Thousands of Children in Gaza at Risk of Dying from Lack of Food, Medical Care

The United Nations children's agency says the lives of thousands of children in southern Gaza are at risk because of the escalation of the Rafah offensive.
The delivery of humanitarian aid throughout Gaza has been challenging. There has been a slight improvement in food delivery in northern Gaza, but humanitarian aid delivery in southern Gaza "has declined dramatically," UNICEF said. (Unsplash)
The delivery of humanitarian aid throughout Gaza has been challenging. There has been a slight improvement in food delivery in northern Gaza, but humanitarian aid delivery in southern Gaza "has declined dramatically," UNICEF said. (Unsplash)

The United Nations children's agency says the lives of thousands of children in southern Gaza are at risk because of the escalation of the Rafah offensive.

"Horrific images continue to emerge from Gaza of children dying before their families' eyes due to the continued lack of food, nutrition supplies, and the destruction of healthcare services," Adele Khodr, the UNICEF regional director for the Middle East and North Africa, said Tuesday in a statement.

Almost 3,000 of the 3,800 children receiving treatment for malnutrition have been cut off from their life-saving care because of the conflict, according to UNICEF. There is also a "looming risk of more vulnerable children falling sick to malnutrition," the agency said.

The delivery of humanitarian aid throughout Gaza has been challenging. There has been a slight improvement in food delivery in northern Gaza, but humanitarian aid delivery in southern Gaza "has declined dramatically," UNICEF said.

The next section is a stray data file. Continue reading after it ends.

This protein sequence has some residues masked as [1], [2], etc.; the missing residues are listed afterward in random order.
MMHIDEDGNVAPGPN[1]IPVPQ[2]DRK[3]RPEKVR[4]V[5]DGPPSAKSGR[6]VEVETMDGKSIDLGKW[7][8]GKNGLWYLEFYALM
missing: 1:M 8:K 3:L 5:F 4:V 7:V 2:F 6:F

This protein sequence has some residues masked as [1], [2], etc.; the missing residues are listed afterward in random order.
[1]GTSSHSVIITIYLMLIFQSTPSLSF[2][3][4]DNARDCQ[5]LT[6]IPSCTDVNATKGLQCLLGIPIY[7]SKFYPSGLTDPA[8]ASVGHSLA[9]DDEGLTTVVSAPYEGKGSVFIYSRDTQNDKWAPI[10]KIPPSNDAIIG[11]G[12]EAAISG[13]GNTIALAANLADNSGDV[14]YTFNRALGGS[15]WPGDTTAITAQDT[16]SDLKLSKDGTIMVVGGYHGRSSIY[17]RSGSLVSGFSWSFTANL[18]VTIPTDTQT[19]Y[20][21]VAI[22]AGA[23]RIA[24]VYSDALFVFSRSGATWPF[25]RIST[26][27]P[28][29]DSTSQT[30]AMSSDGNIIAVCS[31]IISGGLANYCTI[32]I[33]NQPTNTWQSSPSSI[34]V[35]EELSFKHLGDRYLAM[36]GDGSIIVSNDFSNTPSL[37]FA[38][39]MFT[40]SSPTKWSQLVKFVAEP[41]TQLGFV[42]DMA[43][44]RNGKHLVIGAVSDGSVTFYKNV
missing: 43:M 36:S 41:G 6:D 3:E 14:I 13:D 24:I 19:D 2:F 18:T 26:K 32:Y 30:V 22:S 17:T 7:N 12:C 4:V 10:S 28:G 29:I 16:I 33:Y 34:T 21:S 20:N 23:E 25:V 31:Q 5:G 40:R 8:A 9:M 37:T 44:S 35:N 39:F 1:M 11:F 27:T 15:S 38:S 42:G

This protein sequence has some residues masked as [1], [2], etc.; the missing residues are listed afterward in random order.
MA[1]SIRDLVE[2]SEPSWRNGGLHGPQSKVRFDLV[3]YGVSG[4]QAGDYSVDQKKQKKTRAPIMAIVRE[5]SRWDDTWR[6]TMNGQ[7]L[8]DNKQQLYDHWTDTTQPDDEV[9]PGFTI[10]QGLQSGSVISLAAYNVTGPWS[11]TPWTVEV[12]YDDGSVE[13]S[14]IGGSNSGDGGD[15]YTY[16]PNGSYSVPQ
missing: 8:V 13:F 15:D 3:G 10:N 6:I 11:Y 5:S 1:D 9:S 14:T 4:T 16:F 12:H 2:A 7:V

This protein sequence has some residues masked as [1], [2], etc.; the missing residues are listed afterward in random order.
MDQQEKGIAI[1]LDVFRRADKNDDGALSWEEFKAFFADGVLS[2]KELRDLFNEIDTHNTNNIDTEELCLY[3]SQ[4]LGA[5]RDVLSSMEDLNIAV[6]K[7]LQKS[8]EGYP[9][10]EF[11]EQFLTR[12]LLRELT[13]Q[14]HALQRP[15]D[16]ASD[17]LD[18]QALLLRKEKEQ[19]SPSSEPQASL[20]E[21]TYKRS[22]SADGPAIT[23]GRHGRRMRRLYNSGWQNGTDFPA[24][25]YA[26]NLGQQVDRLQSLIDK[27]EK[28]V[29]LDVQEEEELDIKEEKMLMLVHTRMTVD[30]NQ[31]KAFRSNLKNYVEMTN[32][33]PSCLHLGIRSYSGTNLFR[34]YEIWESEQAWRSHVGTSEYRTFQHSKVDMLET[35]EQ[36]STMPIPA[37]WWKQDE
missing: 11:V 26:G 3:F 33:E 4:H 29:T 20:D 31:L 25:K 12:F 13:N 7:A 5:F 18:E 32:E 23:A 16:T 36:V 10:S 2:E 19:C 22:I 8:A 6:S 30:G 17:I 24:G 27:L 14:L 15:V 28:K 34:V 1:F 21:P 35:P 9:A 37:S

UNICEF has more nutrition supplies prepositioned to arrive in the Gaza Strip, if access allows," Khodr said. "We need better operating conditions on the ground, with more safety and less restrictions. But ultimately, it is a cease-fire that children need most. (Wikimedia Commons)
UNICEF has more nutrition supplies prepositioned to arrive in the Gaza Strip, if access allows," Khodr said. "We need better operating conditions on the ground, with more safety and less restrictions. But ultimately, it is a cease-fire that children need most. (Wikimedia Commons)

Only two of the three centers set up to treat seriously malnourished children are open. Plans for new centers have been stalled because of the military offensive.

"UNICEF has more nutrition supplies prepositioned to arrive in the Gaza Strip, if access allows," Khodr said. "We need better operating conditions on the ground, with more safety and less restrictions. But ultimately, it is a cease-fire that children need most."

According to international rights groups and U.S. officials, more than 1 million people have been displaced from Gaza's southern city of Rafah in the last month alone, and many of them have been uprooted multiple times. Ninety-five percent of the population there does not have access to clean drinking water. Most of Gaza's sanitation system has been destroyed, and fewer than a dozen of its 40 hospitals remain open.

The U.S. announced Tuesday that it is providing an additional $404 million in humanitarian aid to the region for Palestinian civilians and includes food, safe drinking water, health care, protection, education, shelter and psychosocial support.

The October 7 Hamas terror attack on Israel resulted in the deaths of about 1,200 people in Israel, mostly civilians, according to official Israeli figures. Hamas militants took about 250 hostages, 116 of whom remain in the Palestinian territory, including 41 the army says are dead.

Israel's military response has killed more than 37,000 Palestinians, according to the Gaza Health Ministry, which does not distinguish between fighters and civilians in its figures. (HN/VOA)

The delivery of humanitarian aid throughout Gaza has been challenging. There has been a slight improvement in food delivery in northern Gaza, but humanitarian aid delivery in southern Gaza "has declined dramatically," UNICEF said. (Unsplash)
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